To learn more about the bionic pancreas program, please visit the website.  And if you believe in this mission, please consider making a donation to the project.


Livongo Health: First Impressions of Their Meter.

Disclosure:  Manny Hernandez, SVP of Member Experience at Livongo Health, reached out to me a few weeks ago about test driving the Livongo meter.  Manny is my good friend, and diabetes is not my friend, so anything that helps a friend and also helps me take a bite out of diabetes is a welcomed opportunity.  For the purposes of this post, please know that the Livongo meter starter kit was sent to me at not cost, as were the test strips.  I offered to write about my experiences.  I’m not being paid for any of this.  All perspectives are mine.

For the last few weeks, I’ve been trying out the Livongo Health glucose meter.  These are my first impressions.  For another take, check out this post from the College Diabetes Network.  Time to purge thoughts:

The glucose meter is solid, and familiar enough to not be confusing.  The meter itself is big, but nice.  It’s much bigger than the Verio Sync that I’ve been using for the last two years, and I have a fear of dropping it on the floor and having it smash into a thousand pieces (as is my life trend).  The meter also did not fit into the bag I have been using for my One Touch meter, so I had to find a bigger bag.  The test strips are also much bigger (almost comically so).  But size, for me, doesn’t matter too much since my meter exists on my kitchen counter or in my purse, never in my pocket.  The color screen is very cool.  The touch screen is even cooler, and was appropriately responsive to commands from my digits.  Nicely done.

On the whole, checking my glucose was easy, especially since I’ve used lots of different meters in my years with diabetes.  The meter lets you know when the strip is ready for blood, and while you’re waiting for the countdown to the result, the meter gives you a little health fact.  “Did you know that laughing is a great way to reduce stress (make you feel better)?”  I would have loved to have been a fly on the wall for the meetings where they came up with dozens of these gems.  I enjoyed every, single one of them, even the repeats.  They gave a dose of personality and humanity to a task that is oftentimes less-than-enjoyable.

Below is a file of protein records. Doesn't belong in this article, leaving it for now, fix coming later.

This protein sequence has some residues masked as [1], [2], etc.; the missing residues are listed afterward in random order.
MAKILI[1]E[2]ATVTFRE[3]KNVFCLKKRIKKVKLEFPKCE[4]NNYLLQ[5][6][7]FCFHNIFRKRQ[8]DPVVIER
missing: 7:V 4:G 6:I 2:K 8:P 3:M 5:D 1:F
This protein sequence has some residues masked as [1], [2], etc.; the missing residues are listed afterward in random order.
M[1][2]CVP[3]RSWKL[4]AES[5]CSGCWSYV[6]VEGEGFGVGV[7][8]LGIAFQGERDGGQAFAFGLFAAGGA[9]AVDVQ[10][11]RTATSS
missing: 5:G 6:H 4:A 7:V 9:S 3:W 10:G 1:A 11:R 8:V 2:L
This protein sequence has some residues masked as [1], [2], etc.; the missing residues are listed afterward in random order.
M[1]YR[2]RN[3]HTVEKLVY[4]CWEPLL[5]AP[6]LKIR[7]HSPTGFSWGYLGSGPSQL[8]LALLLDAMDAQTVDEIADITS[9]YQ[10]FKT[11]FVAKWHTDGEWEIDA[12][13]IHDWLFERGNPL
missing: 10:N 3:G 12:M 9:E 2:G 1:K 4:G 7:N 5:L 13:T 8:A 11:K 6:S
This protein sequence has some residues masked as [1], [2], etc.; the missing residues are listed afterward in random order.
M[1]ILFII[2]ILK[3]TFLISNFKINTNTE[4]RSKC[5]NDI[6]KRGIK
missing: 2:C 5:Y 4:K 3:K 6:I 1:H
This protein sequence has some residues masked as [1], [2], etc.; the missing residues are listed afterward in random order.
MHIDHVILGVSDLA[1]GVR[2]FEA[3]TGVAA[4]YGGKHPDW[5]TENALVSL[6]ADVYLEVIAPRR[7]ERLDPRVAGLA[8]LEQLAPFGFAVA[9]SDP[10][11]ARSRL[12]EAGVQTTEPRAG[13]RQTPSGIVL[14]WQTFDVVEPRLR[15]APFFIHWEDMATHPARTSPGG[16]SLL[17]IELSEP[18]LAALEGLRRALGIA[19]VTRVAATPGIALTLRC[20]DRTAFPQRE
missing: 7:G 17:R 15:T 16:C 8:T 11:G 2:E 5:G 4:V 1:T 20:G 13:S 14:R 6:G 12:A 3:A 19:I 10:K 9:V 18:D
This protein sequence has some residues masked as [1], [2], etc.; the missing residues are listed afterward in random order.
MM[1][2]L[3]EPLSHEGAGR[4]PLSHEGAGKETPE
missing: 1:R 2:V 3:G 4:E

Syncing my results to the cloud wasn’t always seamless.  More often than not, my meter would claim that the connection to cellular signal {EDIT – I originally thought this was a wifi signal, but Manny let me know it’s a cellular connection.}  was too weak, and promised to send the result after my next check.  This didn’t bother me too much, but I with there was a manual way to send my results, instead of having to wait until the next check.  Hopefully that comes with the next iteration.

On the meter, the Snapshot Summary is very useful for me.  That’s why I like the Verio so much, because it uploads to my phone, giving me at-a-glance access to what my numbers have been like for the last two weeks.  The Livongo meter hits that same sweet spot.  The Logbook screen is basic and if this was my primary meter, it would be a good screen to track.  Same for the Patterns & Stats screen.  This screen was particularly helpful because it tracked my averages for specific times of day, and then gave me a percentage in-goal range on the same screen, for 14 days, 30 days, and 90 days worth of data.  Again, it’s hard to get a full feel for how functional these screens would be in my life because I’ve only been using the meter for about two weeks.  But a meter that logbooks automatically (automagically?) is an asset for someone like me who loathes to logbook.